woman engineer with tablet in front of wind turbines

Congratulations to the class of 2018 on your recent graduation. And if you’re interested in a green job that entails sustainability, recycling, or environmental protection/reclamation, we applaud you!

More than 80 colleges currently offer some form of degree in environmental science or sustainability, suggesting a lot of demand for first-time workers seeking jobs in the green sector. Luckily, the field of opportunities for sustainability grads is pretty substantial. Arizona State University, which offered the first undergraduate sustainability program at a U.S. college, reports that 70 percent of its 2017 graduates have jobs in the sustainability field, which is an impressive achievement when you consider an additional 16 percent went on to graduate school instead of the workplace.

For those just starting out or looking to break into sustainability work, here are five entry-level jobs to consider for those with a passion for the environment. If you’re thinking of starting off in the CEO’s office, you might want to lower your expectations, but there are plenty of paths to the top in this emerging industry.

1. Environmental Engineer

Company/organization: Energy and technology companies
Summary: Environmental engineers help plan and design construction projects while accounting for energy/water use and limited solid waste.
Average salary: $66,579 (GlassDoor)
Benefits: Excellent earning potential, large impact on urban planning, with a variety of applications
Drawbacks: High-stress position, requires licenses/certifications
How to apply: Start at Engineerjobs.com to find opportunities

2. Water Quality Specialist

Worker inspecting valve for water filtration. Image: Adobe Stock

Company/organization: City water departments
Summary: Water quality specialists study the health of local water systems, including raw water and treatment plants.
Average salary: $45,000 (ZipRecruiter)
Benefits: Lots of work in the field, math/science intensive, steady work opportunities
Drawbacks: Mostly freelance/contract, long hours
How to apply: Visit the American Water Works Association career page

3. Solar Power Installer

Company/organization: Private companies making solar panels
Summary: Installing solar panels on housing and buildings is a complicated process done by humans. If you don’t mind heights, you can learn a ton about solar energy.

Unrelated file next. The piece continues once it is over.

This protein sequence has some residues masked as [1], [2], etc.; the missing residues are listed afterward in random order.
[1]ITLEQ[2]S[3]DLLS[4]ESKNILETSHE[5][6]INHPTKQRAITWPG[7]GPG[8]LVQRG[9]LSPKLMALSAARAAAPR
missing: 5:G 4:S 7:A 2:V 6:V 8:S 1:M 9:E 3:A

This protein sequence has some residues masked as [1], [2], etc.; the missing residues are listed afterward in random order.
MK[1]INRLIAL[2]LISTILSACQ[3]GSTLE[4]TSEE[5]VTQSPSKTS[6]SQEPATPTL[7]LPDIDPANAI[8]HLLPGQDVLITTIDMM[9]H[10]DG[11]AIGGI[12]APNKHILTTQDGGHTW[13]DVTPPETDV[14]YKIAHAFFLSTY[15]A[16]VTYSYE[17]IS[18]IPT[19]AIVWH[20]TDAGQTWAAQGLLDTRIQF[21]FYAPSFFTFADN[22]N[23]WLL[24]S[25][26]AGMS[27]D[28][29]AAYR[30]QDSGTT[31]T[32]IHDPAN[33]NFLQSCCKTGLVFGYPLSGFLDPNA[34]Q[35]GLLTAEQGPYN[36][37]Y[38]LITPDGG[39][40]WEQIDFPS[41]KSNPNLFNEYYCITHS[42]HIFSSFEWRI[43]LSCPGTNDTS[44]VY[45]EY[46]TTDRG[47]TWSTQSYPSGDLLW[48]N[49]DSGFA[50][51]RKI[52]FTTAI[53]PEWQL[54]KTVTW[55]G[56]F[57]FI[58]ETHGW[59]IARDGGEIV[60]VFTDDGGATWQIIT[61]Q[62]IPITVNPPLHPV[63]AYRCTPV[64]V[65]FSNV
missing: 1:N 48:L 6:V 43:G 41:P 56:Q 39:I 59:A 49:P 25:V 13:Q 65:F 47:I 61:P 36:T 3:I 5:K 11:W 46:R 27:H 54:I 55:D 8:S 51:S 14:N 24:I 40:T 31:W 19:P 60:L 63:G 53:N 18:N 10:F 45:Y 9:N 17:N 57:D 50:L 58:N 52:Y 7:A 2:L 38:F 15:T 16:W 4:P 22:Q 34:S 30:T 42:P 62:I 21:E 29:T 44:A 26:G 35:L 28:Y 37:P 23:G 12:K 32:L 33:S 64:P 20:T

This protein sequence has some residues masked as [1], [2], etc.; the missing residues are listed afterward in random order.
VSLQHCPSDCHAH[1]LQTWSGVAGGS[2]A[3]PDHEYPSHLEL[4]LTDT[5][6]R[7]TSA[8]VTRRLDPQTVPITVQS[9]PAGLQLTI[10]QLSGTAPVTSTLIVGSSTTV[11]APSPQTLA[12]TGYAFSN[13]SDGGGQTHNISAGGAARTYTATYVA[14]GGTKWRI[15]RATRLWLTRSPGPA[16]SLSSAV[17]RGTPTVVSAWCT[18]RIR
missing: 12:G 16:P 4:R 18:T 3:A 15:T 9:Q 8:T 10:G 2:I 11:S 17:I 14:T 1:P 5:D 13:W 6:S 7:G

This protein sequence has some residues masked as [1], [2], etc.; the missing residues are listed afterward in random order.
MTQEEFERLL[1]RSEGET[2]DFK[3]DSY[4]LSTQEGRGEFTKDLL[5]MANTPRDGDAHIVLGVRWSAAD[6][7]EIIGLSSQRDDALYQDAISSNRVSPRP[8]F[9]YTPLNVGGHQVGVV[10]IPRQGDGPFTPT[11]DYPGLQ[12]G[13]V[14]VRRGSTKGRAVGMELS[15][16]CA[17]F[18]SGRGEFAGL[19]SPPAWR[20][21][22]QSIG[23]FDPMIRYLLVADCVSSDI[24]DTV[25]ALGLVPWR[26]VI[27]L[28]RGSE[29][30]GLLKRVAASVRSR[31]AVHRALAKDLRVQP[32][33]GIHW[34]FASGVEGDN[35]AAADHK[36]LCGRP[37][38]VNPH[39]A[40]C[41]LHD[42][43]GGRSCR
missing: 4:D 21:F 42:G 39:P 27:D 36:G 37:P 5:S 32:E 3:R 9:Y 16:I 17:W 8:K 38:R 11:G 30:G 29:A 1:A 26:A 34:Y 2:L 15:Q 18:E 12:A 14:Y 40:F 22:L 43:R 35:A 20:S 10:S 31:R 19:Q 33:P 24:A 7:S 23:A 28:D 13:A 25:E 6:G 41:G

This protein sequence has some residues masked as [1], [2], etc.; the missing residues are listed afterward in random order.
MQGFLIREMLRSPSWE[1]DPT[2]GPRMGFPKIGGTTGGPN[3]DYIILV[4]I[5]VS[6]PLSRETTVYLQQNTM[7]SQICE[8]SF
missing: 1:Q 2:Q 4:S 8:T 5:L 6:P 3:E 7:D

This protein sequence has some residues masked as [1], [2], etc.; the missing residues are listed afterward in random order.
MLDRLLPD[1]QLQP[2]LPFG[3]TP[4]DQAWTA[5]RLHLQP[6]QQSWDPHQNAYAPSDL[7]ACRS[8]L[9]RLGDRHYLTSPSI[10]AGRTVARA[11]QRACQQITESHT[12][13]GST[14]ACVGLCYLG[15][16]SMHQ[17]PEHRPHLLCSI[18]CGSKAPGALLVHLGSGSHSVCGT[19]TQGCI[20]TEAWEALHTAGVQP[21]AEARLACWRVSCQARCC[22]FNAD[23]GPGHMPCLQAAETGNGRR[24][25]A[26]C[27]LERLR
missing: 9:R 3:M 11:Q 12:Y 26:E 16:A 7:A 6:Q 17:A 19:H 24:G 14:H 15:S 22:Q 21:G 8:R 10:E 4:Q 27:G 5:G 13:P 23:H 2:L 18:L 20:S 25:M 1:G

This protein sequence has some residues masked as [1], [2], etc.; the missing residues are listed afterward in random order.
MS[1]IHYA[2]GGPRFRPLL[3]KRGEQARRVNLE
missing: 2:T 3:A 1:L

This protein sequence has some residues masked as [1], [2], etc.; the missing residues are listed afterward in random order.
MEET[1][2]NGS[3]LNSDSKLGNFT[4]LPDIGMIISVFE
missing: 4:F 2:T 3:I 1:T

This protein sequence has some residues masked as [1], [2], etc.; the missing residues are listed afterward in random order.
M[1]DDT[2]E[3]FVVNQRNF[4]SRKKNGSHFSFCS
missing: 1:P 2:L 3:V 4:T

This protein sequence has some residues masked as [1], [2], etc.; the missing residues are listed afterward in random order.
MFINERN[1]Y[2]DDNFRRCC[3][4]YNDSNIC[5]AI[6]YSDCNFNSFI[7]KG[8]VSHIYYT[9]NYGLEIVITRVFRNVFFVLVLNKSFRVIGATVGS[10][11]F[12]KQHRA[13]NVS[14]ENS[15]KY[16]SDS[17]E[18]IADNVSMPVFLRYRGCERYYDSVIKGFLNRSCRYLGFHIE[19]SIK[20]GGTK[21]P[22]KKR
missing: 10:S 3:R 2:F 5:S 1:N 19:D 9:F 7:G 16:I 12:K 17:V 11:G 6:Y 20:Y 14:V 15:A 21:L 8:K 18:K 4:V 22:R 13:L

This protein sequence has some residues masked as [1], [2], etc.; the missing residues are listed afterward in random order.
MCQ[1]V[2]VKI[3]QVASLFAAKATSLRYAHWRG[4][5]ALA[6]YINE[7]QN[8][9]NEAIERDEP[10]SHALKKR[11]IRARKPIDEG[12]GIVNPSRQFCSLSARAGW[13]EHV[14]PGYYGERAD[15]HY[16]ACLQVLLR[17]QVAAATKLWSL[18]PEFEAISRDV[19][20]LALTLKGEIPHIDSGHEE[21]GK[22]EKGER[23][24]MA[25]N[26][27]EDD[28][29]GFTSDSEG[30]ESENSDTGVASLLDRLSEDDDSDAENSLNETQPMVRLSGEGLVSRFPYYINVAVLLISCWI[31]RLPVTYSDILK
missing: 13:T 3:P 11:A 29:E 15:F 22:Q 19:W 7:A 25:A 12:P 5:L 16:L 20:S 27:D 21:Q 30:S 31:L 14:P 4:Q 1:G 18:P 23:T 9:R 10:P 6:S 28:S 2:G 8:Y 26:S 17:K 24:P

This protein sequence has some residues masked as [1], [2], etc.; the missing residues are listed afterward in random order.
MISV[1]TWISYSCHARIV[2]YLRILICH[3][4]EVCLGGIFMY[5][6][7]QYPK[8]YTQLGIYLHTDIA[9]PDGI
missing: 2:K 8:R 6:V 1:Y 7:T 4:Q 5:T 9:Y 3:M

Average salary: $42,500 annually (Fortune)
Benefits: Not an office job, mostly available in big cities, fastest growing job in the United States
Drawbacks: Lots of manual labor, largely seasonal market
How to apply: Contact solar manufacturers directly, such as SolarCity, Vivint Solar, or Sunnova

4. Zero Waste Coordinator

Company/organization: Cities, waste haulers, Fortune 500 companies, universities
Summary: Everyone wants to reduce waste; zero waste programs for cities and companies set goals to recycle more material. Coordinators help implement these programs, providing education and customer service.
Average salary: Varies based on the company
Benefits: Room for growth, ability to transition from public to private sector, cool sounding job title
Drawbacks: Results largely based on factors you can’t control, still an evolving field at the corporate level
How to apply: See if your local city/university is hiring in the solid waste department

5. Park Ranger

National Park Service ranger answers question
Photo by Kurt Moses, courtesy of National Park Service

Company/organization: National Park Service or state parks
Summary: Rangers aren’t just for protecting picnic baskets. They conduct research, preserve trails, and interact with visitors.
Average salary: $16 per hour (GlassDoor)
Benefits: Not an office job, lots of overtime in peak seasons, lower cost of living than cities
Drawbacks: Uniform required, additional training required
How to apply: All NPS ranger jobs are posted on https://www.usajobs.gov; state park jobs are on state sites

Editor’s note: This article was updated in June 2018 by Trey Granger.

Can you suggest other green jobs for recent grads?

By Trey Granger

Trey Granger is a former senior waste stream analyst for Earth911.